Fashion of Boone: Business casual wear


Meredith Nanney

Sophomore computer information sciences major Owen Gonzalez attended the Career Development Center’s Internship Expo on Jan. 29, hoping to find internship opportunities in cybersecurity. Gonzalez said he wanted mix comfort with professional to feel “comfortable and confident at the same time.”

Meredith Nanney, Reporter

Business attire ranged from power suits and crisp button downs to dark wash jeans paired with dressier tops and sweaters at the Career Development Center’s Internship Expo Jan. 29.

While some students arrived at the event suited, most students opted for business casual.

Computer information systems major James Fulks said he attended the event hoping to secure an internship with Camelot 3PL Software, a Charlotte-based software development firm.

“(I think appearance is) very important (to an employer). It’s a good first take on a person,” Fulks said. “(I’m wearing) a sweater with a button up shirt and a pair of khakis and probably my best business shoes. I feel this is nice to wear for internships and interviews, things like that. I actually own quite a few suits; however, this week, I decided not to wear any (of them) because I feel like that would be a little too dressed up.”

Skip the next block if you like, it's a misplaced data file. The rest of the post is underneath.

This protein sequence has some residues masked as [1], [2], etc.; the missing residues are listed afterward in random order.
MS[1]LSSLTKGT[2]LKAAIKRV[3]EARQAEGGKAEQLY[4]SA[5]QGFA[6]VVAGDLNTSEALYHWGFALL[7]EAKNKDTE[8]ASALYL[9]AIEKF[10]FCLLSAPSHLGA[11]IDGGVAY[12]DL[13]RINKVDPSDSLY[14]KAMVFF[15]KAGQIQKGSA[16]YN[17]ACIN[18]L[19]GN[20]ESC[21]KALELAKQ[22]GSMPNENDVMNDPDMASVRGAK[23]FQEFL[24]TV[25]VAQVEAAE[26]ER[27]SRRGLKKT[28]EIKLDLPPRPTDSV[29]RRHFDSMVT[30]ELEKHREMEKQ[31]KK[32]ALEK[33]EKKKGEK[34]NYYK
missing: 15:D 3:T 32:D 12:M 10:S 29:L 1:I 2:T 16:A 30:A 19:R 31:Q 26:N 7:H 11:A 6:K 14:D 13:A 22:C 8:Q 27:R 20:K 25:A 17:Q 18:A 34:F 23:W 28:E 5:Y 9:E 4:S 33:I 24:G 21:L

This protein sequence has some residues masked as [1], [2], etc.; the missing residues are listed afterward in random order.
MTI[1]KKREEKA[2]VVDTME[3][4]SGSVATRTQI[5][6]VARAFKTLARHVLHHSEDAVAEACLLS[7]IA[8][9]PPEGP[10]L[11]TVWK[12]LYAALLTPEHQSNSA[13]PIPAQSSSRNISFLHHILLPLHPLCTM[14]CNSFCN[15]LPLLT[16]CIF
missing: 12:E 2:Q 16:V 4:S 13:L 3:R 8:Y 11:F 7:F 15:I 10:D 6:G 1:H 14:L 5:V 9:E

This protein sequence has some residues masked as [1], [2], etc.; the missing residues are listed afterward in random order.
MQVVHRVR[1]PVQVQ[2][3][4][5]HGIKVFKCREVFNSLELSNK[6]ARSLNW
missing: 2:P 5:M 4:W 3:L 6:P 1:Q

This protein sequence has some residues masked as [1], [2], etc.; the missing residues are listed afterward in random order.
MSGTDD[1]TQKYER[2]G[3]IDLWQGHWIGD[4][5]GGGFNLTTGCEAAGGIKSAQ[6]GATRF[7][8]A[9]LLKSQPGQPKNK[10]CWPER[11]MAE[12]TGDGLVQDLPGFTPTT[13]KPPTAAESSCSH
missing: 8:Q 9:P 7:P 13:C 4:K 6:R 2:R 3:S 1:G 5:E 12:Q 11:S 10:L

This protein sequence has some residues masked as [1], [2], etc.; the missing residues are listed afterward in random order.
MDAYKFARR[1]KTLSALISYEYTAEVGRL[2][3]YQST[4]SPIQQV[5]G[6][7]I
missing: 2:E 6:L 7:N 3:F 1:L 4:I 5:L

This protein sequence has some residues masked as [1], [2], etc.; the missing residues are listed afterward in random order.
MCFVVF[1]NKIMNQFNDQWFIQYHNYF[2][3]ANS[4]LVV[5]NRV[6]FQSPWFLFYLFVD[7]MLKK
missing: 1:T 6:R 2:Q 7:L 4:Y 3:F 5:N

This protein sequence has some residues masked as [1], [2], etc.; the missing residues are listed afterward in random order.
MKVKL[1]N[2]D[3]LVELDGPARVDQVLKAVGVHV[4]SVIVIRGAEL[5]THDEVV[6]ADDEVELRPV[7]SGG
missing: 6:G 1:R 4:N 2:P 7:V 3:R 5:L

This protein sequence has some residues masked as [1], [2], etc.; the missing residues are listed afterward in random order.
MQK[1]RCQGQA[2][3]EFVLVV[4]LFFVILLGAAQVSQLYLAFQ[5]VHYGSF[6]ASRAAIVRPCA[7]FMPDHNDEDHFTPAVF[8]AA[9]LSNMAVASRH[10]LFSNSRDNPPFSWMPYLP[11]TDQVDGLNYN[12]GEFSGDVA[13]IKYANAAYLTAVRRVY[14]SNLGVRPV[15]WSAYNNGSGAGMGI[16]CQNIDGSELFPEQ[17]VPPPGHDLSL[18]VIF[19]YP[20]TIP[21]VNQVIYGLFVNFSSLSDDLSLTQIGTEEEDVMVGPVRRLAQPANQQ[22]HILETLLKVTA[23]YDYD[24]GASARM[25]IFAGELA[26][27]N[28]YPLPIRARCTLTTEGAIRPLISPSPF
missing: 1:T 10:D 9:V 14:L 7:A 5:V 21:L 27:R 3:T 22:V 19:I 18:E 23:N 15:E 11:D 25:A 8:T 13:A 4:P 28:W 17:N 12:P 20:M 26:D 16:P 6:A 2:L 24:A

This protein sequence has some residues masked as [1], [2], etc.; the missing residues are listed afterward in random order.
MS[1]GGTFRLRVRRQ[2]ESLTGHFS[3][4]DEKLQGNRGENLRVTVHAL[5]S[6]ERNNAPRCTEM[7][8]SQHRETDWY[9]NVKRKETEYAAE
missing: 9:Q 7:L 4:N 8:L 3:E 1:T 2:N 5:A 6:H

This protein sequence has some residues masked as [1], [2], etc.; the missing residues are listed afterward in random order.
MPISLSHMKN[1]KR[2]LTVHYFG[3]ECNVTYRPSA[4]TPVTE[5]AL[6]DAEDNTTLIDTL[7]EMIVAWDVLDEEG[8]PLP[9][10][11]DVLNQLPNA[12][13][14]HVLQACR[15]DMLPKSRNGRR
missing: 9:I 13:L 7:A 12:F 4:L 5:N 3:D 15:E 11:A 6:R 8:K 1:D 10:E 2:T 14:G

Sophomore computer information systems major Owen Gonzalez said he hopes to get an internship in cybersecurity, and feels confident his business wear is important to him.

“I think if you dress well and look the part, (employers) respect that. I also feel like if you dress well, you appear more confident, and you feel better, which makes you do better in your work,” Gonzalez said. “I am wearing slim fit dress pants and a sweater from J. Crew. I was going to wear a polo shirt, but it’s really cold outside, so this is more seasonal. I decided to mix comfort and professionalism. I wanted to be comfortable and confident at the same time.”

Recruiter Emily Neff said although she interviews candidates to work at a summer camp and the environment is more casual, she appreciates when interviewees dress professionally.

“We work with children, so our level of dress is a little bit different. I think most of the people we interview are dressed up, maybe overdressed, like in suits,” Neff said. “But I think it’s nice to see people try to dress up, especially students or college-aged kids, because it lets you know that they actually really thought about it and put effort into the interview and the process of coming in.”